There’s Nothing Magic about Preventing Cybercrime

by Kim Stone-Vilim, CPA | Aug 31, 2017
Pennsylvania CPA Journal
Insightful lessons can be learned by reviewing professional liability issues. With this in mind, Arthur J. Gallagher & Co. provides this column for your review. For more information about liability issues, contact Irene Walton at irene_walton@ajg.com.

Every little thing you do is magic, to paraphrase a song by The Police. Well, maybe not exactly magic, but the little things you do sure can save you headaches and maybe even a lawsuit.

Almost daily we hear news of computers and e-mails being hacked, credit card numbers and identities stolen, and all sorts of fraud. CPAs are generally more in tune with this news than perhaps some other professions, and usually take steps to protect themselves and their clients.

However, it’s often the little things that cause problems, as demonstrated by the following actual claim situation (though the names have been changed).

ABC Accounting had a long-term relationship with one of its clients, Junkers Ltd. As time went on, ABC took on more and more responsibilities for this client.

Junkers would often e-mail ABC Accounting and ask various questions about tax issues or other business-related questions. Junkers would send these questions to the owner of the firm and copy in one of the staff that also worked on its account. ABC prided itself on being responsive to client needs, and would provide timely responses.

One of Junkers’ e-mails requested that ABC Accounting pay bills for them since Junkers had really taken off and the staff didn’t have time to handle that part of the business. ABC agreed to handle the bill paying for Junkers, and made sure to put controls in place, such as having all bills preapproved by the client.

During a busy day in April, right in the midst of tax season, Junkers sent over a request to ABC Accounting to wire monies to a client in Singapore for the purchase of artwork. The staff accountant sent an e-mail back to Junkers and requested a copy of the invoice and the banking information so the money could be wired to Singapore. Junkers complied, the money was wired, and all was good. Or was it?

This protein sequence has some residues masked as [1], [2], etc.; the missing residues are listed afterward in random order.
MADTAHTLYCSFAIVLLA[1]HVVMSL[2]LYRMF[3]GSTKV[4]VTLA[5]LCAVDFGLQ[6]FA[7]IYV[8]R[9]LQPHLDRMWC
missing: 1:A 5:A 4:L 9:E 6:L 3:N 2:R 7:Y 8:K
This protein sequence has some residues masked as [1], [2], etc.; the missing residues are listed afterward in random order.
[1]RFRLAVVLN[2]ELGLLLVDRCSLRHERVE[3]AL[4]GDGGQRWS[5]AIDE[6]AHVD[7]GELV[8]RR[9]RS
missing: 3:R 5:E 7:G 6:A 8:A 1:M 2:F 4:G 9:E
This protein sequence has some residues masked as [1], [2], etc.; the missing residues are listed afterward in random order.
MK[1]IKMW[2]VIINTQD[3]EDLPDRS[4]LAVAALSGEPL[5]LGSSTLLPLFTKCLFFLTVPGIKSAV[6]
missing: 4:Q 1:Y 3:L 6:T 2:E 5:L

Two days later, ABC Accounting received a frantic call from the owner of Junkers. He was reviewing his bank account online and noticed a wire out of the account for over $200,000. 

ABC Accounting explained that its staff accountant had initiated the wire per Junkers’ e-mail request. ABC forwarded the e-mail and the preapproved invoice it had received back from Junkers.

Upon review, the client found that his e-mail account had been hacked. He had not requested the transfer of funds. By this time the funds had cleared his bank. The accounting firm and client made attempts to contact their bank, but they were not able to retrieve the funds. The FBI was contacted to assist with the investigation.

Ultimately, this situation was turned over to ABC Accounting’s malpractice carrier, and the client was reimbursed for the stolen funds.

The lessons learned by ABC Accounting were plentiful. At the top of the list, procedures that were in place needed fine-tuning. The firm did receive client approval on invoices, but stronger controls should be in place for larger invoices. Invoices above a certain threshold should require client signature and be followed up with a call to the client to verify it is a legitimate expense.

Also, the client had never before purchased any artwork for the business, so this should have been another question ABC Accounting posed to the client.

Furthermore, anytime a payment is being sent overseas a call should be made to the client to confirm. It is often not possible to recoup those funds once they are gone. Firms should be sure they speak directly with the client and do not accept a voice mail or text message as confirmation, as these avenues are often used by fraudsters when perpetrating a fraud. Technology cannot replace human interaction for verification.

Additional staff supervision would have been helpful too. It’s a good idea to have a supervisor approve any payments in excess of a certain amount. Another set of eyes to review and question items is always beneficial. Staff should also be encouraged to discuss any items that appear questionable with a supervisor.

Ongoing discussions with staff members about current topics affecting businesses is crucial. In this situation, there have been many articles and stories in the news about phishing e-mails and requests to send funds overseas. If the staff was aware of this trend, maybe questions would have been asked and this situation could have been prevented.

These might seem like little things, but these small steps could have prevented a bigger problem. And there is really nothing magical about them.



Kim Stone-Vilim, CPA, is accountants program manager at All Risks Ltd. in Geneva, Ill. She can be reached at kstone@allrisks.com.
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